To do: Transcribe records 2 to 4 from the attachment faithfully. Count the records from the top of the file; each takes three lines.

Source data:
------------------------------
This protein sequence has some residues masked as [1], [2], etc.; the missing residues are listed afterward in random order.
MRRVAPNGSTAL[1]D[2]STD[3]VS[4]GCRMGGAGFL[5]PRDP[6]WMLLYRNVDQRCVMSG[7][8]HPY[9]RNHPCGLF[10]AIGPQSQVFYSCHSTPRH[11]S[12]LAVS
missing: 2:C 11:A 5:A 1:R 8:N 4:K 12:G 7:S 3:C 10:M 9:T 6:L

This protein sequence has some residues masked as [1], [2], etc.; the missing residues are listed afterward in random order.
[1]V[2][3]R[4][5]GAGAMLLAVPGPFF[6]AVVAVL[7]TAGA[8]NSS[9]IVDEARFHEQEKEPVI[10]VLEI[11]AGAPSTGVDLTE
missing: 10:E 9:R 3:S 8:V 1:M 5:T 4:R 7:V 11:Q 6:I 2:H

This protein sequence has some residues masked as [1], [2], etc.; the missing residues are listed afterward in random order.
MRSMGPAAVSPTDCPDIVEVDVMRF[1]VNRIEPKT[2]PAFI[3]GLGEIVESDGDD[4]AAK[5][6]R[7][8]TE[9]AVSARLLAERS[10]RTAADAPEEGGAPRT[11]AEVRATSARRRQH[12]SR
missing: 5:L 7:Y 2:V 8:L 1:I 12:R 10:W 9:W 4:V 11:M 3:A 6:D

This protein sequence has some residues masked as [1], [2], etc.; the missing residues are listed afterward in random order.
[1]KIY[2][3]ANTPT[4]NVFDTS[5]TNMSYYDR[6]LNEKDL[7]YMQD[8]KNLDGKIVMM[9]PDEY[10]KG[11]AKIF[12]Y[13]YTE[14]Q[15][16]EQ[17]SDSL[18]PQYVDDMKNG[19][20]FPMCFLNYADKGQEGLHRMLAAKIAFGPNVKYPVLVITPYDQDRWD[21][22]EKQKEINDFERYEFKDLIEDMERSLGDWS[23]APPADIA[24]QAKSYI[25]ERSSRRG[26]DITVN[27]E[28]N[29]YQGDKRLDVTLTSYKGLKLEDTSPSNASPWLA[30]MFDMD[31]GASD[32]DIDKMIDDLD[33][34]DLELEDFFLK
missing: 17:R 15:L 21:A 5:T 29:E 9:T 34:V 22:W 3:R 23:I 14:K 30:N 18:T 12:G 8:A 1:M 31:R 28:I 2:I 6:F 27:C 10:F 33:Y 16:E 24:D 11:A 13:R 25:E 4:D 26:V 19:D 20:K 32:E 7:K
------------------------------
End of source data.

This protein sequence has some residues masked as [1], [2], etc.; the missing residues are listed afterward in random order.
[1]V[2][3]R[4][5]GAGAMLLAVPGPFF[6]AVVAVL[7]TAGA[8]NSS[9]IVDEARFHEQEKEPVI[10]VLEI[11]AGAPSTGVDLTE
missing: 10:E 9:R 3:S 8:V 1:M 5:T 4:R 7:V 11:Q 6:I 2:H

This protein sequence has some residues masked as [1], [2], etc.; the missing residues are listed afterward in random order.
MRSMGPAAVSPTDCPDIVEVDVMRF[1]VNRIEPKT[2]PAFI[3]GLGEIVESDGDD[4]AAK[5][6]R[7][8]TE[9]AVSARLLAERS[10]RTAADAPEEGGAPRT[11]AEVRATSARRRQH[12]SR
missing: 5:L 7:Y 2:V 8:L 1:I 12:R 10:W 9:W 4:V 11:M 3:A 6:D

This protein sequence has some residues masked as [1], [2], etc.; the missing residues are listed afterward in random order.
[1]KIY[2][3]ANTPT[4]NVFDTS[5]TNMSYYDR[6]LNEKDL[7]YMQD[8]KNLDGKIVMM[9]PDEY[10]KG[11]AKIF[12]Y[13]YTE[14]Q[15][16]EQ[17]SDSL[18]PQYVDDMKNG[19][20]FPMCFLNYADKGQEGLHRMLAAKIAFGPNVKYPVLVITPYDQDRWD[21][22]EKQKEINDFERYEFKDLIEDMERSLGDWS[23]APPADIA[24]QAKSYI[25]ERSSRRG[26]DITVN[27]E[28]N[29]YQGDKRLDVTLTSYKGLKLEDTSPSNASPWLA[30]MFDMD[31]GASD[32]DIDKMIDDLD[33][34]DLELEDFFLK
missing: 17:R 15:L 21:A 5:T 29:E 9:T 34:V 22:W 3:R 23:I 14:K 30:N 18:T 12:G 8:A 1:M 31:R 28:I 2:I 6:F 27:C 10:F 33:Y 16:E 24:D 11:A 13:R 25:E 4:D 26:V 19:D 20:K 32:E 7:K